UVA Darden Sands Institute for Lifelong Learning Examines AI as Disruptive Force in Talent and Workforce Development

16 April 2024

By Jay Hodgkins

Convening attendees from the education, private, and government and public policy sectors, the Sands Institute for Lifelong Learning at the University of Virginia Darden School of Business examined how artificial intelligence (AI) is accelerating the evolving landscape of lifelong learning and workforce development at its inaugural “The Future of Learning at Work Summit.”

The summit was the first in-person event convened by the Sands Institute, which was launched in 2020 following a record-setting gift from Frank M. Sands Sr. (MBA ’63) and the Sands family.

“The Sands family is thrilled to see the vision of the institute become a reality,” Frank Sands (MBA ’94), CEO of Sands Capital Management and chair of the Darden School Foundation Board of Trustees, said during his welcome address. “Lifelong learning has always been important to the Sands family. In the investment business, we are trying to figure out the future and profit from that. It requires a lot of curiosity and learning and creative thinking.”

Darden Dean Scott Beardsley opened the event by setting the challenge for the private, public and education sector leaders who are shaping the future of lifelong learning during an age in which AI is redefining what work humans need to do and what skills organizations need humans to possess.

“What does AI mean for human intelligence? It is being called into question. Humans need to keep learning. The lifelong learning ecosystem must evolve to meet cultural, political and technological catalysts,” Beardsley said. “After two decades of exponential technological growth, work as we know it is changing forever — yet key values endure. At Darden, we are unpacking what this means for tomorrow’s learners and leaders.”

Conference Themes, Brought to You by AI

To demonstrate the power of AI and the ways in which it is already impacting daily work, Sands Institute CEO Ashley Williams and Chief Digital Learning Officer Anne Trumbore shared Humata AI’s summary of key themes and takeaways from the event, based on transcripts from two days of sessions recorded by “AI meeting assistant” Otter.ai.

The technology’s key themes included:

1. Workforce Development and Education: The need to mobilize a highly trained workforce, increase enrollment of nontraditional students in higher education and develop AI literacy in schools and organizations to support economic and technological advancement.

2. Policy and Governance: The importance of working with government leaders to enact policies that support workforce development and address the ethical implications of AI, including privacy and fairness concerns.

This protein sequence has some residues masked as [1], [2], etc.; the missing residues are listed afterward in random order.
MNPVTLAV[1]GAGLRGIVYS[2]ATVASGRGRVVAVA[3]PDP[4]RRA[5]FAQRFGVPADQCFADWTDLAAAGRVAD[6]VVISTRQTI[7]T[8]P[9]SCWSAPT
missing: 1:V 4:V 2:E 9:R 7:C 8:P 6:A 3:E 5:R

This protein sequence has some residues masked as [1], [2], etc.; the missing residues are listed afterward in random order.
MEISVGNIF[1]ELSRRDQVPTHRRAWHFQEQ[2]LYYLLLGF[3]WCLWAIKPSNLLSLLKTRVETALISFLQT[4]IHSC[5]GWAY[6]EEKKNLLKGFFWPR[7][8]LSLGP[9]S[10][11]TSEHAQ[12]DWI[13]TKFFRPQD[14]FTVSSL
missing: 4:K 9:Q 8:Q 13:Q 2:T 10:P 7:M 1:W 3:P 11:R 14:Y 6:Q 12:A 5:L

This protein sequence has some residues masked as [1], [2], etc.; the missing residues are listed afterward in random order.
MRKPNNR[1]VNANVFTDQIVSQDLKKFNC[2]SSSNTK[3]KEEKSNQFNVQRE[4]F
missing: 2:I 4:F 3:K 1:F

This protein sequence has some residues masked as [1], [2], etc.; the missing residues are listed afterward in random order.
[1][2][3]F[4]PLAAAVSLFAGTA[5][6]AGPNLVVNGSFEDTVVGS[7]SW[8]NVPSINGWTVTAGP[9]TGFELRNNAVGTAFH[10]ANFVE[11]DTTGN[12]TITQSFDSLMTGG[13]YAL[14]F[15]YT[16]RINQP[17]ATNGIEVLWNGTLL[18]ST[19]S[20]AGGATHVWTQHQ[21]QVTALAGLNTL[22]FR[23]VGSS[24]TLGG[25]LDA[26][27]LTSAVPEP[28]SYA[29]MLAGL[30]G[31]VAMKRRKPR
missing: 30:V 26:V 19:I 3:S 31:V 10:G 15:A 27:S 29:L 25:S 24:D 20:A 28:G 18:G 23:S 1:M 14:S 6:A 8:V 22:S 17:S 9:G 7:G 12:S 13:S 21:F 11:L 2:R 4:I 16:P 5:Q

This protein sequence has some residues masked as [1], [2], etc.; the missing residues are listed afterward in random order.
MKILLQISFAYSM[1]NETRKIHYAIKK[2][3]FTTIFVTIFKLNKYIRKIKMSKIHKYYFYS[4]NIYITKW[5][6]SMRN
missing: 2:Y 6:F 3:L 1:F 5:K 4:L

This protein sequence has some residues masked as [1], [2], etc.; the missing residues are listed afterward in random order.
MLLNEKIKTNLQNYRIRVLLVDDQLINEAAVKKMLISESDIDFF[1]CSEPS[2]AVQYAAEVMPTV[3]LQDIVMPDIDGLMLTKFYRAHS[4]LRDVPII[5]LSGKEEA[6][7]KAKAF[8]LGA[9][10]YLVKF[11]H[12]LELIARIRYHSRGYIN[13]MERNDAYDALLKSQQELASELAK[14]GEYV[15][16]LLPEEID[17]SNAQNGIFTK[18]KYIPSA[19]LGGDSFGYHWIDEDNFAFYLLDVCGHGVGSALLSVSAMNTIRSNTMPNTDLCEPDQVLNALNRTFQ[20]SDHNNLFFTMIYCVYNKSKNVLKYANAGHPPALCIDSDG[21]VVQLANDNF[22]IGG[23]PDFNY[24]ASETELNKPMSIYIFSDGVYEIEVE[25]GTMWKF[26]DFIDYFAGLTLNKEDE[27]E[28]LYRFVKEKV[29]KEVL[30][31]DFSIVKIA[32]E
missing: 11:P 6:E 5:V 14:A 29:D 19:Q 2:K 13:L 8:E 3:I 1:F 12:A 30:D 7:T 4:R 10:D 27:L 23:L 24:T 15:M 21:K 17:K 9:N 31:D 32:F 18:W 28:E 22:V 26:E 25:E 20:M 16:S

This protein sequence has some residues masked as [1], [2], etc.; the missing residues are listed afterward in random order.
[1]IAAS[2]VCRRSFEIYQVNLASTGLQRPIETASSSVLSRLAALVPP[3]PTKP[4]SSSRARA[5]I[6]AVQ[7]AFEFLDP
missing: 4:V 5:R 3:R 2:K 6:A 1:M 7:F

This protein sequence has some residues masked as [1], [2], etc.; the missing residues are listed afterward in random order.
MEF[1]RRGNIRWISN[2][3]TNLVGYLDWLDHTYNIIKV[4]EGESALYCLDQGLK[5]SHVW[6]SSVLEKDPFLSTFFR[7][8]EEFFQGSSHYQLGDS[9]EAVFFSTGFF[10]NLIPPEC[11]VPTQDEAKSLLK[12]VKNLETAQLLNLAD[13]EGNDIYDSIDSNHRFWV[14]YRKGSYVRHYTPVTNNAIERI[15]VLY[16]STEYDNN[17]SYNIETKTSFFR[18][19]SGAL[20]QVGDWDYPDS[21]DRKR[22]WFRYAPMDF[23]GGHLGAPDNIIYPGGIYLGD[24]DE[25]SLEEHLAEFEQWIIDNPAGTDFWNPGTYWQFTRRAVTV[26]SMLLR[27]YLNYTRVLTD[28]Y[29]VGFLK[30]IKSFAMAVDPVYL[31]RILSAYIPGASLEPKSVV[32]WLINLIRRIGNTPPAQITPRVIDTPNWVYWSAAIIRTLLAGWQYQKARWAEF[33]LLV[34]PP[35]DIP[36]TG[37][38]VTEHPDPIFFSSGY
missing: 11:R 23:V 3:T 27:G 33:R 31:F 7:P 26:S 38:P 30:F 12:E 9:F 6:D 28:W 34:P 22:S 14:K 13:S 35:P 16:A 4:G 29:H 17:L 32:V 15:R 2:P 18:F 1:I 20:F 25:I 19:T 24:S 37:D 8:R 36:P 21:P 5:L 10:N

3. Technology and Innovation: The role of AI and technology in bridging educational gaps, fostering innovation and preparing the next generation of leaders to manage significant changes and challenges.

4. Societal Impact and Future Visioning: Discussions on how education and workforce development should evolve to meet future societal needs, including rethinking the education system to prepare individuals not just for work but for active participation in a democratic society.

While the AI output drew criticism from some attendees about important ideas that were missed as well as a writing style described as “generic,” the demonstration left little doubt that AI is already serving as a powerful productivity tool for common work tasks, such as reporting back findings from meetings and events to team members or drafting communications from emails to grant applications.

Darden Professor Anton Korinek giving a presentation.

Darden professor Anton Korinek gave a presentation on the impact of AI on work. The conference occurred on the day of a partial solar eclipse.

The Impact of AI on Work, Workers and Lifelong Learning

Darden faculty members Anton Korinek, Roshni Raveendhran, Yael Grushka-Cockayne and Beardsley shared their thoughts and findings on how AI will shape the future of work — from what jobs will be left for humans to how AI impacts human behavior on the job to the new skills lifelong learning will need to prioritize to help workers thrive in the age of AI.

Korinek said there has been a reliable relationship between the investment to bring more computing power to generative AI models and the capabilities of generative AI. Given that the computing power behind generative AI models has doubled every six months for more than a decade, a trend he expected to continue for years, “the complexity of these models is quickly catching the complexity of our brains.”